Prayer for the peace of Charlottesville

Prayer for the peace of Charlottesville

I offer this prayer for personal or congregational use in the aftermath of the traumatic violence in Charlottesville, Virginia, on Aug. 11 and 12, 2017.*

Lamb of God, who takes away the sins of the world, have mercy on us.

  • We lament the horror of hate that exploded in Charlottesville, Virginia, this weekend.
  • We decry the flagrant parading of white supremacists, paramilitary assault weapons, Nazi insignia, Confederate flags and anti-Semitic chants. 
  • We grieve for all those targeted by vile speech, vicious attacks and rabid racism.
  • We weep for the people of Charlottesville described in the local newspaper’s editorial**: “We are a community in grief. We are a community in shock. And we are a community in righteous anger over unrighteous actions.”

Lamb of God, who takes away the sins of the world, have mercy on us.

  • We confess that those of us who are white have overlooked, ignored or been ignorant of the ways we have benefited from the systemic oppression and marginalization of people of color, immigrants, Muslims, Jews and others whom we fear.
  • We confess that we are complicit in acts of violence when we devalue, despise and discriminate against persons whom we perceive as threatening our identity, way of life and cherished beliefs.
  • We confess that we are too often slow to act in the face of white supremacy that is ingrained in our businesses, institutions, neighborhoods and families.
  • We confess that we let fear, pride and ignorance prevent us from doing all we can to live into the beauty, goodness and shalom that God intends for all people.

Lamb of God, who takes away the sins of the world, grant us peace.

  • We give thanks for all those who courageously showed up to nonviolently resist racist bigotry, and especially for clergy and faith leaders who linked arms in prayer and solidarity to boldly offer encouragement and compassion in the name of Christ.
  • We give thanks for Charlottesville Mennonite Church (CMC) and for Roy and Maren Hange, co-pastors and AMBS grads, for their witness on multiple fronts to what is acclaimed in the Confession of Faith in a Mennonite Perspective: “We believe that peace is the will of God. God created the world in peace, and God's peace is most fully revealed in Jesus Christ, who is our peace and the peace of the whole world. Led by the Holy Spirit, we follow Christ in the way of peace, doing justice, bringing reconciliation and practicing nonresistance, even in the face of violence and warfare.”
  • We give thanks that there were not even more horrific acts of violence, which seemed likely from news analyses ahead of the protests, given that many came heavily armed.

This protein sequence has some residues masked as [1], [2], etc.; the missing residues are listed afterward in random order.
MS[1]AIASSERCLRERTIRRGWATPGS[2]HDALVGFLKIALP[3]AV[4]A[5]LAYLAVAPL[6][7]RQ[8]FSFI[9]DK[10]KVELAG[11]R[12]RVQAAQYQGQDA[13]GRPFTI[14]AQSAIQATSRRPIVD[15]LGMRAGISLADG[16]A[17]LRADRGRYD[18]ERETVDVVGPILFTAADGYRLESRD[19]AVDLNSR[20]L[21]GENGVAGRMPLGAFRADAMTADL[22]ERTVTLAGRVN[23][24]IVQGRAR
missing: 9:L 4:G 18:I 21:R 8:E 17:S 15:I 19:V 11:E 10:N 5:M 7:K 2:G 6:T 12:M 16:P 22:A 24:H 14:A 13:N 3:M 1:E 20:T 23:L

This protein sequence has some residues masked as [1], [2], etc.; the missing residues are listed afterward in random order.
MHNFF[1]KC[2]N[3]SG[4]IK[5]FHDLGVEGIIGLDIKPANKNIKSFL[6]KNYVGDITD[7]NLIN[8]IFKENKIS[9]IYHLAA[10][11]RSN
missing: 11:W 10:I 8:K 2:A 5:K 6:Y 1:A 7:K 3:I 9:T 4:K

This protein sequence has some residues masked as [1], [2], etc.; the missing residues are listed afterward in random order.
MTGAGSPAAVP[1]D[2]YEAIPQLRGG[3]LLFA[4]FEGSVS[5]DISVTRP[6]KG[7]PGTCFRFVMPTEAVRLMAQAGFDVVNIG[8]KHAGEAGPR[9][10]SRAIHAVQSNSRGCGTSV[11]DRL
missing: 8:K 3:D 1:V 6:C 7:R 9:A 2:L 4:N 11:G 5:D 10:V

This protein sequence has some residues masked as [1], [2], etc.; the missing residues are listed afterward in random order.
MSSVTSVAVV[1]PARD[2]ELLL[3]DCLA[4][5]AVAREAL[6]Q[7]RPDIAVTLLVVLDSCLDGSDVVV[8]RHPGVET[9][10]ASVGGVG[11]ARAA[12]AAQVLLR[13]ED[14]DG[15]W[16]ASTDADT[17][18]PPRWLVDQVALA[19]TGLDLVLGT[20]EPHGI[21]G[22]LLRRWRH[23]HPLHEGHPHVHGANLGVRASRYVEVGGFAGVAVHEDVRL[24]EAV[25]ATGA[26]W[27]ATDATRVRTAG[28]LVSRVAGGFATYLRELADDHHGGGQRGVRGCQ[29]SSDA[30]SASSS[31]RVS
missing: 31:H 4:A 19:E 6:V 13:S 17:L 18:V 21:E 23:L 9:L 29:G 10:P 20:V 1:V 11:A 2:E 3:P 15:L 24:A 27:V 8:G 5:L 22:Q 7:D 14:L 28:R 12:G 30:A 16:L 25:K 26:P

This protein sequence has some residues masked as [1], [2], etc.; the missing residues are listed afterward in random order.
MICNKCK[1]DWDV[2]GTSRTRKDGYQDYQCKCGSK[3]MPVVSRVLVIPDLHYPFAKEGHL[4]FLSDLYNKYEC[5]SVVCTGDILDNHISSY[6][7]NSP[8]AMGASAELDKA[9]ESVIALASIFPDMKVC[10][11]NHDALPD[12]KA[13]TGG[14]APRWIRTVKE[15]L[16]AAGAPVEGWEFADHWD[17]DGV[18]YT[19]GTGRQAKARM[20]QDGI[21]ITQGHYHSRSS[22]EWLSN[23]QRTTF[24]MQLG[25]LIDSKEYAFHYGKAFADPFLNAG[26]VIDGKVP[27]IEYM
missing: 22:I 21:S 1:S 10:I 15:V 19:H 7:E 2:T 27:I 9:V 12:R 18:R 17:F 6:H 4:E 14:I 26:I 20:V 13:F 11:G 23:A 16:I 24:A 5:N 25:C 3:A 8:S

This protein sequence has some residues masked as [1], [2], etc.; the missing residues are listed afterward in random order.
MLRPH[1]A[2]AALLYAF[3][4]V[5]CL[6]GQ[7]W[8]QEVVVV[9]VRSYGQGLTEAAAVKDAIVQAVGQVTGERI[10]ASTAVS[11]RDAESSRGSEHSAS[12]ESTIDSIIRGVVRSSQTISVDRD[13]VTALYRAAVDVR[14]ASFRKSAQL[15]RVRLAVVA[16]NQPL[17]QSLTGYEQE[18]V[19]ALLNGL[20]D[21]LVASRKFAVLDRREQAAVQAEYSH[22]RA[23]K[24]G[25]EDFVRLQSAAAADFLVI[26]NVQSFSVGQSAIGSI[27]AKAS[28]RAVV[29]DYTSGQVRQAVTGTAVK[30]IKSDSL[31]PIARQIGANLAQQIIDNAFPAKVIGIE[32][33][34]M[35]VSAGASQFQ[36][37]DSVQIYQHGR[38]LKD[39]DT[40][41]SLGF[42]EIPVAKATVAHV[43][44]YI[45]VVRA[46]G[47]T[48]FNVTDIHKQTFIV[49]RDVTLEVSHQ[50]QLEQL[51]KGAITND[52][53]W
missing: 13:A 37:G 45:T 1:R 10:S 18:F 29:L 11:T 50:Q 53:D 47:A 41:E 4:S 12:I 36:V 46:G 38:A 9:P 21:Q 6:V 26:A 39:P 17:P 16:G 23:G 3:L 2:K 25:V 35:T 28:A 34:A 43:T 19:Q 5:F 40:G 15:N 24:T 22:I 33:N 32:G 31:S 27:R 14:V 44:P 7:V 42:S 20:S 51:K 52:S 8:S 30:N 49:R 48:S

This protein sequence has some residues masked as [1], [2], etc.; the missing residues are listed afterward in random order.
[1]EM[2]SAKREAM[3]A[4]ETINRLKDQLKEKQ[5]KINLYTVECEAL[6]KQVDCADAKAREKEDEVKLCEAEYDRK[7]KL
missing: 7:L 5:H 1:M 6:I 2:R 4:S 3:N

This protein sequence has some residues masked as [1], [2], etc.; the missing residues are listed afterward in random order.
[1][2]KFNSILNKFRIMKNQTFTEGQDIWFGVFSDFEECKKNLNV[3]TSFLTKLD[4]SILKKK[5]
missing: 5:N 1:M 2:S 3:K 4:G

• We give thanks for a local Mennonite pastor’s public advocacy on NewsRadio WINA for a “revolution of reconciliation” in Charlottesville after the violence of the weekend:

Lamb of God, who takes away the sins of the world, grant us courage.

  • Grant us courage to ask: Where does it hurt? How can we be present to each other’s grief, fear and despair while holding one another within the healing mercies of the Spirit?
  • Grant us courage to “sing the Lord’s song” in this strange land and passionately recount our anchoring faith stories in these profoundly disorienting times.
  • Grant us courage to root out and face down the unleashed forces of hatred in Charlottesville and in our own communities with strong and unshakeable love, even for enemies, because “God is love, and those who abide in love abide in God, and God abides in them” (1 John 4:15).

Lord God, Lamb of God, who takes away the sins of the world, deliver us from evil, for thine is the kingdom, the power and the glory, forever and ever. Amen.

* Roy and Maren Hange are co-pastors of Charlottesville Mennonite Church and AMBS alumni. Their pastoral wisdom and analysis of the reality on the ground in Charlottesville are reflected in this prayer.

** Opinion/editorial: "Community faces shock, grief over imposed violence," in The Daily Progress, Aug. 12, 2017.

For more perspectives from Mennonites in connection with the events in Charlottesville, as well as a list of resources for undoing racism and oppression, see "Charlottesville renews call to resist white supremacy in community, church" (website of The Mennonite, Aug. 14, 2017). Interviewed for the article were AMBS alumna Sarah Thompson (MDiv 2011) and Janie Beck Kreider (MDiv 2013) as well as Regina Shands Stoltzfus, who has served AMBS as an adjunct faculty member and staff member.


On Aug. 12, a car plowed into a crowd of people protesting a white nationalist rally in Charlottesville, killing Heather Heyer (pictured) and injuring 19 others. (Photo provided by Dori Zook, reporter for NewsRadio WINA of Charlottesville and a participant at CMC)